Despite being a little uncomfortable breast-wise, the run went smoothly and I could have easily turned that mile into several miles on Tuesday night! I decided to be sensible about it though and turned in to finish after just after a mile, heading out for a 20 minute walk as a cool-down afterwards.
As long as things continue to go well I think the plan is currently to continue just running up until Christmas, building on the mileage as much as I am able whilst still breastfeeding and fitting in family life. I won’t look to re-introduce any hard sessions such as speedwork, hills or overly long distance until the New Year as I don’t want to end up injured and spending more time away from training.
I want a family, but I also want to be able to enjoy my hobby and even though I know it’s going to take a fair bit of juggling, I’m determined to have a good shot at giving both a good go.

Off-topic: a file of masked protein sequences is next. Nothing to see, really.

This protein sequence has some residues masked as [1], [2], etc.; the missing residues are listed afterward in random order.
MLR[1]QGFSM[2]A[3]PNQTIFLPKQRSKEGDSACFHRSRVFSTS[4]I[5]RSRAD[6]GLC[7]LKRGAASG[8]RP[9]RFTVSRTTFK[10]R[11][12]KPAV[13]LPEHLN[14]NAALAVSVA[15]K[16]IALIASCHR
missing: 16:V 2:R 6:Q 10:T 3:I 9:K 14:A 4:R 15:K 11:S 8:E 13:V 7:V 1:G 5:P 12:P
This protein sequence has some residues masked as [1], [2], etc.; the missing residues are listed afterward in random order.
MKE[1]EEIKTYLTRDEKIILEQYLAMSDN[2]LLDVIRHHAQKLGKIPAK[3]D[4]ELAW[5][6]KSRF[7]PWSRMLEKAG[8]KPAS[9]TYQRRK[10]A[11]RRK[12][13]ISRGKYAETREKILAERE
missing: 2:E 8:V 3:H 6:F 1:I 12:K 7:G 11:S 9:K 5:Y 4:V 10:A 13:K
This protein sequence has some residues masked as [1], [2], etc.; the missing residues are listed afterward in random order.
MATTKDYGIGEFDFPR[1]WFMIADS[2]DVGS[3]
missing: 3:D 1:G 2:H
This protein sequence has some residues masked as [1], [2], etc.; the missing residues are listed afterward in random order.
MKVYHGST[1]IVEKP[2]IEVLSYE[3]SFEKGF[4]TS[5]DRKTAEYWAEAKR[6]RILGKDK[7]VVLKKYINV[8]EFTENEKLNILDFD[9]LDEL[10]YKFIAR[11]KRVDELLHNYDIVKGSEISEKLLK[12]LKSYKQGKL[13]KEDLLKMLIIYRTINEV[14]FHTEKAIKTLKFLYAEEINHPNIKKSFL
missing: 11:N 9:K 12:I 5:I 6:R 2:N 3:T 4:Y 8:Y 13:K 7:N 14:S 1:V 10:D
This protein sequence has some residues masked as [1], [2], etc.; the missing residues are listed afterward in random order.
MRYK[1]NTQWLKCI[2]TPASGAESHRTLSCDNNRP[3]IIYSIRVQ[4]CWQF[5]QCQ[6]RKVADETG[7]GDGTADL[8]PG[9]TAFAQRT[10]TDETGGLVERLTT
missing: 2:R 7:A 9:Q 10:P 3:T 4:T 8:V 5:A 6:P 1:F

Maintaining a healthy life after pregnancy is essential. The overall body must be nourished with vitamins and minerals. A healthy body includes aspects such as healthy gums and teeth, the strength of bone and a good condition of the skin and muscle.
To know about your oral health condition contact the Wahroonga Dental Group for more.
How did/would you plan to return to running following pregnancy?
Are your doctors understanding of runners?